“Video of Police Killing of Philando Castile Is Publicly Released”
—New York Times, 20 June 2017
Last week the video made from the dash cam of the cruiser belonging to the police officer who killed Philando Castile was made public by Minnesota state investigators. I’ve seen the video shot by Diamond Reynolds. I am deeply troubled by the acquittal. I don’t even know where to start.
Thank goodness Kimberly Hammers, a smart and thoughtful friend of a friend of mine, did know where to start. I have her permission to to reproduce her comments.
If this is not one of the most troubling things you have ever seen, try to remember a few things:
- This was a man with no violent criminal history.
- This was a man who was loved by his community, and reportedly took the time to remember the names of all 500 children he served in an elementary school cafeteria, and their food allergies.
- He was described as an ideal employee and role model for others.
While all of that is the more personal side of this travesty, and the one that I find myself responding to the most, here’s food for thought for all of the Second Amendment fans out there (and I’m friends with a bunch of you; I know because any time I mention stricter gun control laws I hear from you):
- This was man who was exercising his Second Amendment rights, with a legally bought weapon that he had a license to carry.
- This man had already complied with police officers by pulling over in a timely manner and providing his proof of insurance. He had been told to reach for his wallet, which contained his license and proof of registration.
- This man did exactly what he was supposed to do, which was inform the officer in a calm, clear voice “I need to let you know that I do have a firearm on me.”
- This officer was acquitted of all charges this week.
Just Mr. Castile saying those words, “I need to let you know that I do have a firearm on me”—that triggered this officer to grab for his weapon. You can see it clearly on the video. Note that the other officer, who reportedly couldn’t hear what was said, didn’t react until the first officer began shooting—because he didn’t hear that Mr. Castile had a weapon, nor did he see it.*
Also, you can literally hear Mr. Castile, with his dying breath, respond to the officer’s “I told you not to reach for it!” with “I wasn’t reaching for it …” Not to mention (also on video) the officer states, “I didn’t see the gun. He looked like he was reaching for something larger than a wallet.”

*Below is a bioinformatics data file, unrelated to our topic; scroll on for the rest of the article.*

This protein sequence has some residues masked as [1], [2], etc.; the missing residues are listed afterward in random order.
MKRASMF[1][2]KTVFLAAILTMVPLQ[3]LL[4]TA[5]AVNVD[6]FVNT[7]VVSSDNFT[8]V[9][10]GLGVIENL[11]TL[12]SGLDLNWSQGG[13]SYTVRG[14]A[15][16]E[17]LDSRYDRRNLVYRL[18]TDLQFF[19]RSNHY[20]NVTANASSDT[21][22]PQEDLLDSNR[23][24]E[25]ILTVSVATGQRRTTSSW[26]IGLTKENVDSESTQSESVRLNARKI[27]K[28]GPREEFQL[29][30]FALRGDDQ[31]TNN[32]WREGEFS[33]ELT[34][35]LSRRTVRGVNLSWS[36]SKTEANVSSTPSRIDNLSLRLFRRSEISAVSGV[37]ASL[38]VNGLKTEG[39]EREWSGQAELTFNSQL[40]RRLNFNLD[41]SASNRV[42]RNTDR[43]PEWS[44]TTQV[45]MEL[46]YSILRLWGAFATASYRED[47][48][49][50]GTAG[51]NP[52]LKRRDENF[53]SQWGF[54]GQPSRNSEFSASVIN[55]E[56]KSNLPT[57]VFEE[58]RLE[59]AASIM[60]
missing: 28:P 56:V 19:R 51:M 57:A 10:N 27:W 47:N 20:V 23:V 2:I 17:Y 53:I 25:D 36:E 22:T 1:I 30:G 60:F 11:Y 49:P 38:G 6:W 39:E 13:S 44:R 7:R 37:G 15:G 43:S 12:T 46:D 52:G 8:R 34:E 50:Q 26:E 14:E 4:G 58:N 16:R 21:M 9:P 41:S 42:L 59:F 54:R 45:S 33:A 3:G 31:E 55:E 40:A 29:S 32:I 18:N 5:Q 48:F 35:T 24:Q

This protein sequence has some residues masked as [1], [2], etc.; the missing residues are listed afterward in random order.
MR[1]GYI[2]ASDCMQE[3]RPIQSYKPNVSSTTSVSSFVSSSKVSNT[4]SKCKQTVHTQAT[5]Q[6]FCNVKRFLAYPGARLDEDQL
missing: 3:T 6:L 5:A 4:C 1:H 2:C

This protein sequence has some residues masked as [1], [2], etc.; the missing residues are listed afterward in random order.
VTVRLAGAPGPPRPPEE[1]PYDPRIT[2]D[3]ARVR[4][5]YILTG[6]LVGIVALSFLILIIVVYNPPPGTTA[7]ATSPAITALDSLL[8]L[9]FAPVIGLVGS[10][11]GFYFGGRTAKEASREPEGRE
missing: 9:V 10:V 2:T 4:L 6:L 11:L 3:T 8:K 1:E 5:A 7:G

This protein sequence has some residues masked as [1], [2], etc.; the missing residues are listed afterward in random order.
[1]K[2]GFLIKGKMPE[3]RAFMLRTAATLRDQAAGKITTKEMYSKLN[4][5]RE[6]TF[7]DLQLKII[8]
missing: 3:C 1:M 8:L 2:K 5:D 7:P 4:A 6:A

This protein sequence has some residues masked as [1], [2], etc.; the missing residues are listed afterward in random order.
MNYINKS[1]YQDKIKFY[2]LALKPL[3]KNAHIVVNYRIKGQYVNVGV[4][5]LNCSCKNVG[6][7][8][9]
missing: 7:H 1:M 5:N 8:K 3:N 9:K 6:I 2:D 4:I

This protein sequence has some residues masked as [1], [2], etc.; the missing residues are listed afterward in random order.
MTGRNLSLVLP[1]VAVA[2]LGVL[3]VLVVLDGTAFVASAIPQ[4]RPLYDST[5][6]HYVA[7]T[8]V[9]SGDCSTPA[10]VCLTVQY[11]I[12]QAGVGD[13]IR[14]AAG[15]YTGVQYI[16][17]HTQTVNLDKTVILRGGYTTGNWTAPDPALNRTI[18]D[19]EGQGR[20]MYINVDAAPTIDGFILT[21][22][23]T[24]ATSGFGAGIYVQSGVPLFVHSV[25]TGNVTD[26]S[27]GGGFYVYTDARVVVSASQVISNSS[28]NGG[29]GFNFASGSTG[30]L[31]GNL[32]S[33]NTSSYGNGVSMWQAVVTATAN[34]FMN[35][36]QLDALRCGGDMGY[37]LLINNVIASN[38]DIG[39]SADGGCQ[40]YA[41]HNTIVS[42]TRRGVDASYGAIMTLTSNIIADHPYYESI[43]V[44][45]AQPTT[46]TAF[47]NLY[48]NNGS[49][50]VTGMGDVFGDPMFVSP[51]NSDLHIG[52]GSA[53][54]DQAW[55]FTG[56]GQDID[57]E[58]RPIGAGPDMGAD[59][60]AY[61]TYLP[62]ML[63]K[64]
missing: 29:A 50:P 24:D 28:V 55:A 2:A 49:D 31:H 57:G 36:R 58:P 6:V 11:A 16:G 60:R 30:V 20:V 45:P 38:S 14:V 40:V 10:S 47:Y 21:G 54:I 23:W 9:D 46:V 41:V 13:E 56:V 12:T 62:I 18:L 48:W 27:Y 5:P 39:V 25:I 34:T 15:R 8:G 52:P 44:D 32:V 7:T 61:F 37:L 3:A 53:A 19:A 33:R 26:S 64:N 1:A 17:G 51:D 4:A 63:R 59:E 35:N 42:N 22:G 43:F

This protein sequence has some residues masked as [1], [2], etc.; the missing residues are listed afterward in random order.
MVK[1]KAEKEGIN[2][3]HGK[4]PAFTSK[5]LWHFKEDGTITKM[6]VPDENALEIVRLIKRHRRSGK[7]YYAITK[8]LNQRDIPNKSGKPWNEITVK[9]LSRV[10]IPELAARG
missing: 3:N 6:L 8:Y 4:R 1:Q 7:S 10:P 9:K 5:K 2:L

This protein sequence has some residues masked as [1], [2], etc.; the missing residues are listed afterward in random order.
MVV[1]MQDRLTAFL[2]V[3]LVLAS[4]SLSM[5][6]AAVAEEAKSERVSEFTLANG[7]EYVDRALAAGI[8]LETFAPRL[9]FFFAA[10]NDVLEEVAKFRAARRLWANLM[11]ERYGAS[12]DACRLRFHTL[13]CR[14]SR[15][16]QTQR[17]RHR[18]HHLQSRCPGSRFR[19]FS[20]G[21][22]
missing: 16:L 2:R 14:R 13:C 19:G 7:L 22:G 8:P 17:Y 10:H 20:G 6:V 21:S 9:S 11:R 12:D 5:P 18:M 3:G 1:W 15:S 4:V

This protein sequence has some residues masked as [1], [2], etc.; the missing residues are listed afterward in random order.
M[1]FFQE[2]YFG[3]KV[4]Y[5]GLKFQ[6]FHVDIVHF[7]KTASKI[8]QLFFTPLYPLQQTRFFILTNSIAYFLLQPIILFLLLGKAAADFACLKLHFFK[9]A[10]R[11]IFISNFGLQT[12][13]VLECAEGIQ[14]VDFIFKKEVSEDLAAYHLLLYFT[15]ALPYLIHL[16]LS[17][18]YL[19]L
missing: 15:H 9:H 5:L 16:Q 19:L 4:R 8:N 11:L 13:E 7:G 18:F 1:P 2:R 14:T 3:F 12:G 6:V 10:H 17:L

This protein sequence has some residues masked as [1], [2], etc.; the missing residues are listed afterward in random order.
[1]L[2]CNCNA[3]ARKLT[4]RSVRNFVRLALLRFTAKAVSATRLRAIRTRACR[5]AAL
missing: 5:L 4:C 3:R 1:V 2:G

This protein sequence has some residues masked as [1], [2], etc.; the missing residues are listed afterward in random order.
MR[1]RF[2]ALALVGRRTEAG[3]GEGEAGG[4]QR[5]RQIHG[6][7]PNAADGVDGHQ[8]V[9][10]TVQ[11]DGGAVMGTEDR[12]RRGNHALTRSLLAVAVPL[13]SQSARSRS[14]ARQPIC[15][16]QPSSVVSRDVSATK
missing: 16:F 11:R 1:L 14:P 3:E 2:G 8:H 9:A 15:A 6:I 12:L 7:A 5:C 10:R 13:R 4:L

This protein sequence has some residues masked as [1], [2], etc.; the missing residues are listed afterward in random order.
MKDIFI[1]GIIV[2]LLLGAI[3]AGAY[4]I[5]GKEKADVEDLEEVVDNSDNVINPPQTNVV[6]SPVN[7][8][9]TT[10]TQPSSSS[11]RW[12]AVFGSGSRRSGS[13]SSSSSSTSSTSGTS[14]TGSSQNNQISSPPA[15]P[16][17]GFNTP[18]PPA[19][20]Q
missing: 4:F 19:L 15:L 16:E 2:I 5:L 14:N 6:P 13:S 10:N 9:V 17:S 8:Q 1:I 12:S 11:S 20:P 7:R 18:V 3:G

If you want to have your Second Amendment rights, fine. I don’t agree with the scope of it all, but fine. But—that is everyone’s right, not just the right of white people. Make no mistake that this man was killed because he was a black man exercising his legal right to carry a firearm. So theoretically you, gun-rights supporters, should be making the most noise right now. Your silence is deafening.
As I write this article, the Washington Post reports that the NRA issued only a halfhearted statement following the shooting last July, and has had no comment whatsoever about the acquittal. Slate’s headline speaks volumes: “Philando Castile Should Be the NRA’s Perfect Cause Célèbre. There’s Just One Problem.” You guessed it: “If Castile had been white instead of black, the NRA would have been rallying behind him and his family since the moment of his death and fundraising off his memory for the rest of time.” (To their credit, and in spite of Ms. Hammers’s—and my—personal experience, some NRA members have spoken out in defense of Philando Castile. Some have even resigned their memberships.)
I’ll be frank: I don’t like guns. I have personal friends who are responsible gun owners, but I believe we need more restrictions, not fewer. My father, though a military veteran, hated firearms. And I see no reason for people to be walking around my small town with a gun on their person. Murfreesboro, Tennessee, is not the Wild West. Take that gun to the shooting range, take it out to the country, but don’t take it to Kroger.
* In fact, the gun was found in Castile’s pocket by paramedics when they were loading him into an ambulance.